The FEI’s handling of the Jock Paget affair continues to be shrouded in mystery.
As the eventing world gathered in Kentucky, rumours circulated that Jock Paget, with Equestrian Sports New Zealand (ESNZ), had asked the FEI to adjudicate on whether or not Jock should keep his Burghley title (pictured).
This created great activity on social media, portraying Jock as the good guy. It also had an unsettling effect on Andrew Nicholson as he prepared for the second leg of a possible Rolex Grand Slam when he kept being asked: “Aren’t you grateful to Jock for giving you the Burghley title?”
Everybody needs to take one step back here. Jock got caught with a banned substance in his horse. Much as I like and sympathise with Jock, he is not the good guy. Andrew won on merit and within the rules of the sport; he is the one who deserves that label and to be the world number one.
Having said that, if Jock or ESNZ asked for this costly adjudication in the interests of the sport as the 2014 four-stars loomed, that was laudable.
My only query is why this action should have come from the New Zealand side and not from within the FEI in the interests of the sport and its long-time sponsor Rolex.
There was more than one person in Lexington speculating that the FEI’s current association with rival watchmaker Longines had an influence on both the timing of this announcement and the length of time it took to release the information.
Now we know that we have to wait until 3 June for Jock’s tribunal.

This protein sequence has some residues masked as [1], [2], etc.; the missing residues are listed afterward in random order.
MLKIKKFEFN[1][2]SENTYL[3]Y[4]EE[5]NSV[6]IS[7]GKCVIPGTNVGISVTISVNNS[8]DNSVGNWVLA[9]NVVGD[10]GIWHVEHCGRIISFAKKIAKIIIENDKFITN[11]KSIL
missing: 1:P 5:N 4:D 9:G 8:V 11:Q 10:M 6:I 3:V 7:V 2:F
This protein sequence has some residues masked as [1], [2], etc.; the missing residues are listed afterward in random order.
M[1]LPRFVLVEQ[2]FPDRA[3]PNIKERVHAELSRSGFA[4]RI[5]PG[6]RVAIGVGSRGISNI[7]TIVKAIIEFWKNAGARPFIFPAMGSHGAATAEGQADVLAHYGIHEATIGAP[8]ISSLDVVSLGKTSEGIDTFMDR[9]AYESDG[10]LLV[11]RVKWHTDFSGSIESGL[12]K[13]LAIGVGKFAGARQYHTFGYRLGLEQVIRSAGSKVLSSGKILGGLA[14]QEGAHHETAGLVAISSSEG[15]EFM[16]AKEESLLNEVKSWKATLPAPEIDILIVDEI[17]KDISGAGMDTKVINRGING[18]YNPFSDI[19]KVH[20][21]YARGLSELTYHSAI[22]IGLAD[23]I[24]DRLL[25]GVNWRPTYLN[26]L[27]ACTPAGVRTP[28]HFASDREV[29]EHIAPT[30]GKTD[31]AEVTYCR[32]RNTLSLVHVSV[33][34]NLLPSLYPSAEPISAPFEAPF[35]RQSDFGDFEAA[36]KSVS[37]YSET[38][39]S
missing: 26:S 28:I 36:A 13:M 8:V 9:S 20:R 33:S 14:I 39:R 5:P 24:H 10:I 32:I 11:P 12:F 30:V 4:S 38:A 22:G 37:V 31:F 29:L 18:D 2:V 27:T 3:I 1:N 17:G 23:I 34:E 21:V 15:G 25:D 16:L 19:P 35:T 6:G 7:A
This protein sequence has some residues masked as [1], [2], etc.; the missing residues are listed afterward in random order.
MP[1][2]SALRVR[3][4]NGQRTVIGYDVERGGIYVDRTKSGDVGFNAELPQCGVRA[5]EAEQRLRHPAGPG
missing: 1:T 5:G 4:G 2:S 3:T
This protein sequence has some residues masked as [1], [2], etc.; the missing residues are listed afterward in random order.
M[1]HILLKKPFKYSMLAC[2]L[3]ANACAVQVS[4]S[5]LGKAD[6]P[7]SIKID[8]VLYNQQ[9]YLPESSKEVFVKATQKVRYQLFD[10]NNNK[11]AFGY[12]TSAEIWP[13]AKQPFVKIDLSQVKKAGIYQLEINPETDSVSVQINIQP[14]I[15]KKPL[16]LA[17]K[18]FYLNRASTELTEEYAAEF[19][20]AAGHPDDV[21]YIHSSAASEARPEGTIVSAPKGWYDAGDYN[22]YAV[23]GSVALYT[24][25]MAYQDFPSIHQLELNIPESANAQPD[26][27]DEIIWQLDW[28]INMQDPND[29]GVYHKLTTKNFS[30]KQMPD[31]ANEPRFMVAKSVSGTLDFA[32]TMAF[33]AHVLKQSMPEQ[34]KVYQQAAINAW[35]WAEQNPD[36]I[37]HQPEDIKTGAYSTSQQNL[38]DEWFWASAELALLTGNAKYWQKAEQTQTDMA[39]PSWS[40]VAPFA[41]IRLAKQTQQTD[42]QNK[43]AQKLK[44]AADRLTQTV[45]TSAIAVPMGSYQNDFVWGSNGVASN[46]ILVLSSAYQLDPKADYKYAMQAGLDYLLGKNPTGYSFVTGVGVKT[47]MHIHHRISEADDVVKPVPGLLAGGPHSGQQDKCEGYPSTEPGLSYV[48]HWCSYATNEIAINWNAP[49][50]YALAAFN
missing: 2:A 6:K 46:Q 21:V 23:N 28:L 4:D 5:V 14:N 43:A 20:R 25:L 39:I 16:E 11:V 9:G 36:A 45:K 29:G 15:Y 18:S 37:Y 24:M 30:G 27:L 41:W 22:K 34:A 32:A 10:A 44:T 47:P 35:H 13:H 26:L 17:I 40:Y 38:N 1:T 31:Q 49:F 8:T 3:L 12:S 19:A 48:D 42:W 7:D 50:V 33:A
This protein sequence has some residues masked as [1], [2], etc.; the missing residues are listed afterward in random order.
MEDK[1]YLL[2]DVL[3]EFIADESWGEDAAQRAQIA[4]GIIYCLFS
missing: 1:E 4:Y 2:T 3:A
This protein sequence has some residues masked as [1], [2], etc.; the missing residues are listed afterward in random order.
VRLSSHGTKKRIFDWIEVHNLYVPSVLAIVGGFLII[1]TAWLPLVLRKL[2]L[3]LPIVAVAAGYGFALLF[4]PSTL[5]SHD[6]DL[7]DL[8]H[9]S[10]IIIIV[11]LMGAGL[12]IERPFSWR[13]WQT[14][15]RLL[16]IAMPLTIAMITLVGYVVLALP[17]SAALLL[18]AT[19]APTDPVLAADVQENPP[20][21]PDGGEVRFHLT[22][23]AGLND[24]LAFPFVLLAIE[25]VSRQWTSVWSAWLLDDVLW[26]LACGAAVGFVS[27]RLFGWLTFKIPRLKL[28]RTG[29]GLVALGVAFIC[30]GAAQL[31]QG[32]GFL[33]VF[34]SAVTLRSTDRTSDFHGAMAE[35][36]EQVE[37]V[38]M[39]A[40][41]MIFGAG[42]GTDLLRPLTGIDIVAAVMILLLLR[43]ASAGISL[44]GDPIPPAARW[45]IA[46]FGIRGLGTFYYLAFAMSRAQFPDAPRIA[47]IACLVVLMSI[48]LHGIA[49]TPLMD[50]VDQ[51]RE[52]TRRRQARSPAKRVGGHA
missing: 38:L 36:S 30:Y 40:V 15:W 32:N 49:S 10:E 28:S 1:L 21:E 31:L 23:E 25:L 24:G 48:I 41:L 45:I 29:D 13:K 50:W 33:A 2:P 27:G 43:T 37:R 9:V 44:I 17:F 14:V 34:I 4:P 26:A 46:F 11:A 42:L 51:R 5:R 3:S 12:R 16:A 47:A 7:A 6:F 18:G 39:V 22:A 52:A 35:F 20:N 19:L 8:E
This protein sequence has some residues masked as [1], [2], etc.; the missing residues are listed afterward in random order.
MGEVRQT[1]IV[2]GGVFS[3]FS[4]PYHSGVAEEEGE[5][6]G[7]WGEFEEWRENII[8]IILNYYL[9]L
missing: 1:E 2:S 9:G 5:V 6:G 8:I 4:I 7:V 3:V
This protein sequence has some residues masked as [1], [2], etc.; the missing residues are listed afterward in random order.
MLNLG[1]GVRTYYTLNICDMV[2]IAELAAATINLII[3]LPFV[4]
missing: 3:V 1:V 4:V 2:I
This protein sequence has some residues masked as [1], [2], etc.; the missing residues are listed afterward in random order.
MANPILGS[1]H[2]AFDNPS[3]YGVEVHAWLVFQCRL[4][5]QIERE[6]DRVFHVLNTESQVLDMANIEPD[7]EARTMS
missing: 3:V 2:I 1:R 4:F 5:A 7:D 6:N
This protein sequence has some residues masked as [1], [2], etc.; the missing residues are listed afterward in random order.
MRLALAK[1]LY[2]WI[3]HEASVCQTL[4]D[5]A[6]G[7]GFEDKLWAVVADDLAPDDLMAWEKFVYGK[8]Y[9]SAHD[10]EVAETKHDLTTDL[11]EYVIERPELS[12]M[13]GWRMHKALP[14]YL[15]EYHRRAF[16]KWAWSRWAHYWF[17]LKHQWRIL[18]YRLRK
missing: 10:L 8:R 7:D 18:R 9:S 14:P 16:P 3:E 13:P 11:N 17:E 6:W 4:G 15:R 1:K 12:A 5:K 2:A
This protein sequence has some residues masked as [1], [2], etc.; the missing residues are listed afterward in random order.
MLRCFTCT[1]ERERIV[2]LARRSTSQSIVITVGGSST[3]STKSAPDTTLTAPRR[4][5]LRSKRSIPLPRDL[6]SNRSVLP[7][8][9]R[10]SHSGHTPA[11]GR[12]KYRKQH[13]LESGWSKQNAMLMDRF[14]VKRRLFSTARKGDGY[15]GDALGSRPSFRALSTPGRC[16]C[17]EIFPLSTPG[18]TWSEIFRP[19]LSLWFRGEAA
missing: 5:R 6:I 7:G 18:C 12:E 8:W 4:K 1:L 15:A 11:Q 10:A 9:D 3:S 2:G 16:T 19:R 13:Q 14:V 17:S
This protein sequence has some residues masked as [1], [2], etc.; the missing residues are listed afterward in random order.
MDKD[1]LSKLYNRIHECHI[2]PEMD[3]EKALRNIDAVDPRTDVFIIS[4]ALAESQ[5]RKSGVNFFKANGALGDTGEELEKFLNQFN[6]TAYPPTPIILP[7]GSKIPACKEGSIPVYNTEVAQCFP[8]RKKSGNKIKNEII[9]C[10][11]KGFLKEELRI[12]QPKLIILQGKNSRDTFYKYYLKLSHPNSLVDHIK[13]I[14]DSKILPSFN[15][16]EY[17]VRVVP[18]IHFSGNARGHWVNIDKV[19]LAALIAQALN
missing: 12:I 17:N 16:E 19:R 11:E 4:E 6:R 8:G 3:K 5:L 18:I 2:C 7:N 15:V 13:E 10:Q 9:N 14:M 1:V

In the meantime, the showjumping World Cup, sponsored by Longines, has trouble on the horizon. Already some of the biggest shows, such as Calgary and Wellington, are choosing to keep their Rolex sponsorship and opt out of the World Cup or, in Aachen’s case, to run a Nations Cup outside of the Furusiyya league.
That is a scenario set to spread and Kentucky, the favorite candidate for the 2018 World Equestrian Games [WEG], has already said the Rolex stadium is non-negotiable in its bid.
THIS year’s Kentucky was blessed with great weather, albeit with showers on Friday, which produced perfect footing for cross-country day.
Almost a third of the field went inside the time, despite the course having maximum efforts and minimum distances and being measured very, very tightly.
This was not because this was a soft four-star track. It may not have been as big as Burghley, but the angles, bending lines and narrows took the sport into a new era. Course-designer Derek di Grazia had the riders’ attention, even if some of the let-up fences were three-star efforts.
That, given the terrain, was no bad thing and helped give better pictures on the back end of the course.
It also added more fuel to what designers have been saying for a while now, which is that at four-star we should have a couple of extra fences which are only included in the course if the conditions are perfect.
This would ensure we keep the influence of cross-country because while dressage tests have become more difficult, the showjumping bigger and more technical, the cross-country parameters have barely changed — except for the loss of the long format endurance factor.
The current situation is exasperating when, as in Kentucky and at the WEG test event last season, we had nearly half the field within 10 dressage marks. The competition becomes more and more about the dressage and showjumping.
Having said that, close scores do make for real entertainment on the last day. William Fox-Pitt’s clear round to win was quite something. Lauren Kieffer, a newcomer to this level, also impressed. She has surely booked herself a ticket to Normandy.
With good results from Sinead Halpin and Buck Davidson, plus Clark Montgomery, Tiana Coudray and Boyd Martin still to show their form, the USA medal chances in France are getting a considerable boost.
So last weekend in Kentucky was once again all about William Fox-Pitt, winning his 53rd CCI. Can he now do the second leg of the Rolex Grand Slam at Badminton?